Frank took the spark plug out and put his thumb over the spark plug hole and had someone turn the crank. That is how he tested the valves. We absorbed all of the information we could while Frank worked on the car and we became the best Model T mechanics around!
We worked on Frank’s fence at the ranch stringing wire and replacing some of the posts in exchange for the valve job. We had to string the barbed wire through the slough. The water was chin level and we had to string the wire underwater! We finished the job in 2 or 3 days, but it was a big job! We went all the way around 80 acres.
Frank took the head off, ground the valves and valve seats and explained everything as he worked so we learned to do it ourselves. We put some gas in it and it started right up -we were the happiest kids! ! I yelled, “Papa, Papa, she’s a runnin’, she’s a runnin’!” (I never heard the end of that) !
We learned how to drive it (they are difficult to run) and we were so happy! We didn’t have any license plates on it, though, and Dad was strict about obeying the law, after all, he had been a judge. Dad made us get the car licensed. I don’t know how we got the money, but we did. We only had a Sheriff back then and he didn’t care about license plates because he didn’t care if the state got the money or not. Dad took a different view… HE cared, so WE cared! We had so much fun with that car!
Whenever we saw old Model T Fords, we asked if we could have them and people gave them to us. In those days, people didn’t trade them in, they just parked ’em. Some descendants of J.N. Corbin gave us an engine they had in their corral. We rebuilt the engine as good as new. People would pay us $0.50, or something, to fix their Model Ts. If the cars didn’t run, we just hitched Colonel up to them and dragged them in to be fixed. We still repaired bikes, too.
One winter we went up to the “Hole in the Rock” to get an engine Doodle wanted. It was a 12 or 13 mile trip and it was quite cold. The car had a windshield and we built a cardboard cab with bailing wire to keep the cold out. We also built a heater for it by putting tin around the exhaust manifold and let the fan blow the air. It wasn’t great, but it put a little warm air in the cab.
Lifting Model T engines was very hard because they are quite heavy. We brought the engines back to the house. Mom and Dad never said a word or complained about all “junk” in the yard! To most people, the back yard probably looked awful, but to us, it looked wonderful!
Other kids would come around wanting to help. We let them help if they did exactly what we told them to. We put them all to work so they could learn something, too.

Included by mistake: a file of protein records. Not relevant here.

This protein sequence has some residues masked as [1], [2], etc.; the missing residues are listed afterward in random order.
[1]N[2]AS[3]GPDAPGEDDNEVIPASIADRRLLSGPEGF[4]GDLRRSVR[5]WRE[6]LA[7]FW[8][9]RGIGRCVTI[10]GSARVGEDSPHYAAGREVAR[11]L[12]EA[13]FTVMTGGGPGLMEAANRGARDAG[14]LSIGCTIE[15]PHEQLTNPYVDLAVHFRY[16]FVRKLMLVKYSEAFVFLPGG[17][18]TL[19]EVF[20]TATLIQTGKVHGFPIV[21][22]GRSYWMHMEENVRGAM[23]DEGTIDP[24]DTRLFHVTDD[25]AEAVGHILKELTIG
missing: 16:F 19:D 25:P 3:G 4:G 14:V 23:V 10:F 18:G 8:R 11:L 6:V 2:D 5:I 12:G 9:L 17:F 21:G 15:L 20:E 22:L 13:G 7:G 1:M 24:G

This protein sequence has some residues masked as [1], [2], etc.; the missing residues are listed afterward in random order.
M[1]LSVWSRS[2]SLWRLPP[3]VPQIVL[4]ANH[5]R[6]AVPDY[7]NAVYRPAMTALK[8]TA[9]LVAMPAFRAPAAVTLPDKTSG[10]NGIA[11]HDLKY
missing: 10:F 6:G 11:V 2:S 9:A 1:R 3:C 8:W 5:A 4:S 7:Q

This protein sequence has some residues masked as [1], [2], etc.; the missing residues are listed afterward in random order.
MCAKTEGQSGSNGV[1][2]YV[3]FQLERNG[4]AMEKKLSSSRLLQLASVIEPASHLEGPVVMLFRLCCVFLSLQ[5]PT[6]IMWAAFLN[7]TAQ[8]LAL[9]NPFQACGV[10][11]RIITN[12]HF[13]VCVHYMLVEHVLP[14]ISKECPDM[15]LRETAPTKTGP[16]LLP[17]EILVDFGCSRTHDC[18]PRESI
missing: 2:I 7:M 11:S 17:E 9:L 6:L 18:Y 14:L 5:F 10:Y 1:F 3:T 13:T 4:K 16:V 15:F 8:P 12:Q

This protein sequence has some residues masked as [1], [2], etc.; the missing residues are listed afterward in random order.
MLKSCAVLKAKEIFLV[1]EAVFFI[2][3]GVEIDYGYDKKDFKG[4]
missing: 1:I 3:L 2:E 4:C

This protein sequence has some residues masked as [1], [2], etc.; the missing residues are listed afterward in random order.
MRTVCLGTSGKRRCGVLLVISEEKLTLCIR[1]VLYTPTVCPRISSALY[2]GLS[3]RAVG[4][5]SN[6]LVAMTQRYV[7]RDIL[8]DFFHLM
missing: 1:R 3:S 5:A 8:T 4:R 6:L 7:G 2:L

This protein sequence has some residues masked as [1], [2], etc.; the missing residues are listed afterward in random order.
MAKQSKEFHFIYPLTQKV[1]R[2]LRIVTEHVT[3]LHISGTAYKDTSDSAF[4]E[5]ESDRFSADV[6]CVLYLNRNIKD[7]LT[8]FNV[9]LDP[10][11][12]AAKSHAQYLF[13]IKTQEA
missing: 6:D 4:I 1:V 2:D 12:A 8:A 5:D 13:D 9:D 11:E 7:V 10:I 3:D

The Science Teacher at school was H.B. Evans. He took the body off of his Model T and made a saw mill out of the engine and chassis. He used it to make stove wood out of limbs and trees. He told me I could have the body. Doodle was gone by that time and he took a lot of things with him – he needed a running car.
Doodle became an airplane mechanic and went to work in an aircraft manufacturing company building planes for World War II. His co-workers said that he was the best! Even the engineers asked his advice on various matters.
Doodle’s dad still had a dry farm in La Sal. His mother died quite young and his father re-married. Every time Doodle came back to visit, he had a new addition ( child). Suddenly, he didn’t come through town any more. ..he must have died.
Dad had come from Missouri and every other kid of his went back to Missouri to go to college. My oldest brother, John, was born in 1901. He attended Wentworth Military Academy in Missouri. He got an appointment to West Point and graduated in 1924. John wanted to get into aviation and was sent to Brooks Field where he first flew solo. Brooks was a beginning school for aviation. He was transferred to Kelley Field for advanced training and was so good, they made him the leader of the “3 Musketeers” stunt group. They were like the Thunder Birds of today.
John knew many of the people who became Generals in WWII. He was stationed at Selfrieg Field and transferred to Rockwell Field in San Diego, California (it’s a Navy field now). Rockwell Field is located in the middle of San Diego Bay where the battleships are.
During the 1920s, air races became a popular thing to do and John was involved in many of them. He took 3rd place in one race and I still have the trophy pocket watch he won.
When John was at Rockwell Field, Dad caught a train and went by himself to visit. They had a good time. ..a wonderful time! Dad was so pleased to meet all of John’s friends. Shortly after Dad came home, John was flying in an air show after an air race at Mines Field, now known as L.A. International. John was killed in 1928 when his plane crashed during the show in front of 30,000 spectators; I was 12 years old. Charles Lindburgh took John’s place and led the 2 remaining Musketeers for the remainder of the show. John would surely have been a General in WWII, but it just didn’t work out that way.